Electrification of industrial process heat: long-term applications, potentials and impacts

Panel: 4. Technology, products and system optimisation

This is a peer-reviewed paper.

Dietmar Schüwer, Wuppertal Institute for Climate, Environment and Energy, Germany
Clemens Schneider, Wuppertal Institute for Climate, Environment and Energy, Germany


Converting electricity into heat offers the opportunity to make of use large scales of renewable (surplus) energy in the long run in order to reduce shut-downs of renewable power plants and to substitute fossil fuels. Electrification seems to be also very promising for industrial heat applications, as it enables high process temperatures to be achieved in a tailor-made and efficient way and enables the utilisation of other energy sources like waste heat, geothermal or ambient heat (via heat pumps).

This article analyses theoretical and technical electrification potentials of Steam Generation and Other Process Heat Generation in the following energy-intensive branches: iron & steel, non-ferrous metal, iron foundries, refineries, base chemicals, glass, cement clinker and paper industry in Germany. Literature research, expert interviews as well as own modelling were conducted to determine potentials and their implementation barriers. Based on these methods, market potential to electrify industrial steam generation was estimated. On the basis of two climate protection scenarios, the effects of both a monovalent and a hybrid industrial power-to-heat strategy were quantified with regard to greenhouse gas reduction and energy efficiency (primary energy saving).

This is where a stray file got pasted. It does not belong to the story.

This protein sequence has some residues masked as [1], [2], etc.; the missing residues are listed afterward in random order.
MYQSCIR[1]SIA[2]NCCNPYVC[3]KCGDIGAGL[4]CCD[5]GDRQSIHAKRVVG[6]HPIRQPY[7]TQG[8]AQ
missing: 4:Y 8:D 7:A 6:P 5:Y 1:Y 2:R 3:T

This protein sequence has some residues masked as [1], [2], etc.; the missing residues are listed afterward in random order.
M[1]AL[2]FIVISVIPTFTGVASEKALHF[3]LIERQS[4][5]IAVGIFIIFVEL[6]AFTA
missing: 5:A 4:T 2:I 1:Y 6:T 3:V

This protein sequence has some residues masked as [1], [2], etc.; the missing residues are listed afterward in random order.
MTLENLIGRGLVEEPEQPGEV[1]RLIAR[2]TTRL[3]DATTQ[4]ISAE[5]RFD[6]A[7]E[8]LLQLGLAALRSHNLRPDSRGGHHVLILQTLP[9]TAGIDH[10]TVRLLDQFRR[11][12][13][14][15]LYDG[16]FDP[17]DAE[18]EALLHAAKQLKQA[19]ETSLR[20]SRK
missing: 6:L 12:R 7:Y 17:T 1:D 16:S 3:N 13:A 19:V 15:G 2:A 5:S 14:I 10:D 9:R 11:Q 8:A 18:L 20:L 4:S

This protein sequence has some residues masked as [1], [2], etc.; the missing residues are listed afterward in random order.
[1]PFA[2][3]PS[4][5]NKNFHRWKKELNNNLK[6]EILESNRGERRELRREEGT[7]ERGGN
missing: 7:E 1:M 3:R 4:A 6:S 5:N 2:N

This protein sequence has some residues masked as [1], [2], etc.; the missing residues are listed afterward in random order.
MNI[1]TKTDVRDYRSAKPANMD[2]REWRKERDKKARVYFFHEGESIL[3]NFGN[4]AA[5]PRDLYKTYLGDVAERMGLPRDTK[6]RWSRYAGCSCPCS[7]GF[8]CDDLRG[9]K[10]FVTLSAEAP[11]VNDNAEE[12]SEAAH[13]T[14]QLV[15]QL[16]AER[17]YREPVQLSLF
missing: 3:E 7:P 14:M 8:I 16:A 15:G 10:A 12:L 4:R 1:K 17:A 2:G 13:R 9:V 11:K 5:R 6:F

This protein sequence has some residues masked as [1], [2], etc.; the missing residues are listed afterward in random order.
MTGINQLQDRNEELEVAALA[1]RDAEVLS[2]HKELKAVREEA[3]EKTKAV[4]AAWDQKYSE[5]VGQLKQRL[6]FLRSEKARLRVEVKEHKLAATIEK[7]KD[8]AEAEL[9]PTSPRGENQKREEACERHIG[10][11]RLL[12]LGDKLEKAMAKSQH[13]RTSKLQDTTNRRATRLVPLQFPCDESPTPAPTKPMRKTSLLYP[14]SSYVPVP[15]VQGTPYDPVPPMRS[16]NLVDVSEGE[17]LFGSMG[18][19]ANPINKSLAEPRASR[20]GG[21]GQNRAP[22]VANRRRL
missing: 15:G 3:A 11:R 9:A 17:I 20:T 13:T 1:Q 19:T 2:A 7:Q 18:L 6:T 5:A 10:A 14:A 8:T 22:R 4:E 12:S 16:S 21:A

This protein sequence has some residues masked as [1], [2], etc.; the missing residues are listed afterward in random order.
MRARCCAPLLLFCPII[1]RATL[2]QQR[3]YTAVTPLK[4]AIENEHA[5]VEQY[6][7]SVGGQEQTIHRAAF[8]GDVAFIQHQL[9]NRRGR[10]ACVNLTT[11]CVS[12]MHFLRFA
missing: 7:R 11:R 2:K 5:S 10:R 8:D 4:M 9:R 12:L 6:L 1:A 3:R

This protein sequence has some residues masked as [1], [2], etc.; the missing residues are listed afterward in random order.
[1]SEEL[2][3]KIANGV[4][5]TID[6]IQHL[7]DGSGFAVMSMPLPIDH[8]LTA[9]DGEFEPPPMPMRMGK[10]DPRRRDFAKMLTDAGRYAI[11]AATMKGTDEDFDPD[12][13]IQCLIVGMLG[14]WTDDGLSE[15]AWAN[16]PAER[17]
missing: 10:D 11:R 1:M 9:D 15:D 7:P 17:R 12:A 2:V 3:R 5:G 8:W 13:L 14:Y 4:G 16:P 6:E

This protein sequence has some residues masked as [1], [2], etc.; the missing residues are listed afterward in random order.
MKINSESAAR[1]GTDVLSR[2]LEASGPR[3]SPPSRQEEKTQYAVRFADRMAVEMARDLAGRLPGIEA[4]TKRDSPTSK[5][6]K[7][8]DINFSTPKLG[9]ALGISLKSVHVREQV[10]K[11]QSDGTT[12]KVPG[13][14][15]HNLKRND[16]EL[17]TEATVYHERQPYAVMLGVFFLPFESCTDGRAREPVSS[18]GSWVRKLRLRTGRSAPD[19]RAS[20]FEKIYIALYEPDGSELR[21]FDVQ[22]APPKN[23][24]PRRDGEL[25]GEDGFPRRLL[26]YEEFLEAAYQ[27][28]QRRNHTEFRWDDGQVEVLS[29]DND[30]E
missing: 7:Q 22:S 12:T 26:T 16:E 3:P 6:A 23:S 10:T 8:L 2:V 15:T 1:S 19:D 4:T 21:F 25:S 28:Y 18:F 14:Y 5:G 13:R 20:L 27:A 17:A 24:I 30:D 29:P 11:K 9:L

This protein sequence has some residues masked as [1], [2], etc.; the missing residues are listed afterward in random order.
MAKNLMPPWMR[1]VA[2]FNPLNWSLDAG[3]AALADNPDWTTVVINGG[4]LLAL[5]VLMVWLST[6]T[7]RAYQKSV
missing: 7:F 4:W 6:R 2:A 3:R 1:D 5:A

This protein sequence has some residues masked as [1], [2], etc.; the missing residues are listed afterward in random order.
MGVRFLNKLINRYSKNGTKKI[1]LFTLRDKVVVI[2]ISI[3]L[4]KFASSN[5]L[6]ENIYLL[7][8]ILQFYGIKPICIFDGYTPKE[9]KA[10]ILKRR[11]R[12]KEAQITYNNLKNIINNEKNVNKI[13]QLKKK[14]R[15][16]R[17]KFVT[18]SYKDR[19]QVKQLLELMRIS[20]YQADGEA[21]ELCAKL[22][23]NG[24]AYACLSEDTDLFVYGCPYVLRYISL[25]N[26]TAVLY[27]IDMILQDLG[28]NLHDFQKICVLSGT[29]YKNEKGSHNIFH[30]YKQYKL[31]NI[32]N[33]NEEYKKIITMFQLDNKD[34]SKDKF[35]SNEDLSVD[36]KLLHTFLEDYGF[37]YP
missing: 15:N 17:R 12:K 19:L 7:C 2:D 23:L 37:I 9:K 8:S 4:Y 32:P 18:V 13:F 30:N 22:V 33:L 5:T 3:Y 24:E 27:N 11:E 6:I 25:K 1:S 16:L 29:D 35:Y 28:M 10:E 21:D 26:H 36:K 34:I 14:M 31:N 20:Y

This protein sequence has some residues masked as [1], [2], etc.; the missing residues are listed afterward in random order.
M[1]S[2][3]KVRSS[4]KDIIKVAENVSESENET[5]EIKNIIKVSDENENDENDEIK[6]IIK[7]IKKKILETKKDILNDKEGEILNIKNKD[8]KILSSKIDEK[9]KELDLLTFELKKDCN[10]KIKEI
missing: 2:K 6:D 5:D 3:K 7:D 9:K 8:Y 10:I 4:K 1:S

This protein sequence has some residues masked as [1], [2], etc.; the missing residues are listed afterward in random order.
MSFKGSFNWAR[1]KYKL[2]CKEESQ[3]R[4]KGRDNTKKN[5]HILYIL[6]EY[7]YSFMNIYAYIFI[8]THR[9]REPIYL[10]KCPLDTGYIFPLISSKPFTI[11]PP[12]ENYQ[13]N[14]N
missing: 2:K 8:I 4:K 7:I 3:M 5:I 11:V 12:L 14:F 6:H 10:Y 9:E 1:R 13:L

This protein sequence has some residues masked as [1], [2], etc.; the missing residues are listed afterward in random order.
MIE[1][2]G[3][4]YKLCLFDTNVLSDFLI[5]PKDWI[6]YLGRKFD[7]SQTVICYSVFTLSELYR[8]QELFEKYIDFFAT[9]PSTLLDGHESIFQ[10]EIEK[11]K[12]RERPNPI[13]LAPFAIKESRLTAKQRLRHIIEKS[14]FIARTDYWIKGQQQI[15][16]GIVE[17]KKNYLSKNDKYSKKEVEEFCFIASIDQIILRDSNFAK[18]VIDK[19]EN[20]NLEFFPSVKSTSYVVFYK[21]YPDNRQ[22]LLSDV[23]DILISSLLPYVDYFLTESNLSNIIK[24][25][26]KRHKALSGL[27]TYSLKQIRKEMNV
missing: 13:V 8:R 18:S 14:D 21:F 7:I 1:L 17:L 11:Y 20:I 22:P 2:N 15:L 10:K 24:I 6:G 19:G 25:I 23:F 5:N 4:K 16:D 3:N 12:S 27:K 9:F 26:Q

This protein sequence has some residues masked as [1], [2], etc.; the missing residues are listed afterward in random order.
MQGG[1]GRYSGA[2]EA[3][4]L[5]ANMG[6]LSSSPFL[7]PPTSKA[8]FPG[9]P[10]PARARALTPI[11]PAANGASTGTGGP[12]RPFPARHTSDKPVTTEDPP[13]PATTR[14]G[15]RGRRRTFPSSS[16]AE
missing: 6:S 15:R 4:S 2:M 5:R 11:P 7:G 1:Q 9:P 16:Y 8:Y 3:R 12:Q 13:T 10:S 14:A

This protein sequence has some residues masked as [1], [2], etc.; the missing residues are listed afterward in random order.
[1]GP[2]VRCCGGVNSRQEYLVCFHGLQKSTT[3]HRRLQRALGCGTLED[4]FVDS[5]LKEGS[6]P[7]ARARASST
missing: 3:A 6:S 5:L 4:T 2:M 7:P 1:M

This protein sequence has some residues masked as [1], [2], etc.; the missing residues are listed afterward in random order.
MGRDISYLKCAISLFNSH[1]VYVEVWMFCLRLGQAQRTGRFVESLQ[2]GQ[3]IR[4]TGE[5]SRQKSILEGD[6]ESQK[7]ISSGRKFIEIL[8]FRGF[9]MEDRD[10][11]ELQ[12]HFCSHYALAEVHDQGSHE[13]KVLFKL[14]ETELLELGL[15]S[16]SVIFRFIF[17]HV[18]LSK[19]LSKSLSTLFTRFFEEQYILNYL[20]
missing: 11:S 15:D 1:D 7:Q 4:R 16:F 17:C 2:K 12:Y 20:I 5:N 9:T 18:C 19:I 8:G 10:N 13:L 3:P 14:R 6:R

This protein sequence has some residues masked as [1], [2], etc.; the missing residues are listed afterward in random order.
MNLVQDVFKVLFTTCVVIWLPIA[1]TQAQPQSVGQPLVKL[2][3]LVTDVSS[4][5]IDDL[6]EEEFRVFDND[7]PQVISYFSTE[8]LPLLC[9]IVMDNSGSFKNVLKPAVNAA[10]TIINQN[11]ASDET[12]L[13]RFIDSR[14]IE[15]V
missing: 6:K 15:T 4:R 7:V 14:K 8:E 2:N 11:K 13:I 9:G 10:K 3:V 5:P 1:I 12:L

The pathway towards electrification will be reflected by criteria such as path dependency, dependency of infrastructure and system compatibility. Recommendations for research and development as well as policies are derived from the overall analysis.

The article shows that electrification can be an important option to achieving high CO2-savings in the industrial heating sector in a long-term perspective. However, the scenario calculations show that electrification does not in itself guarantee reduction of greenhouse gases or savings of primary energy. To reach these goals, it is essential to further develop industrial heat pumps and to map electrification and further development of renewable energy (including infrastructure such as power networks and storage facilities) in a concerted strategy.


Download this presentation as pdf: 4-051-18_Schuwer_pres.pdf

Download this paper as pdf: 4-051-18_Schuewer.pdf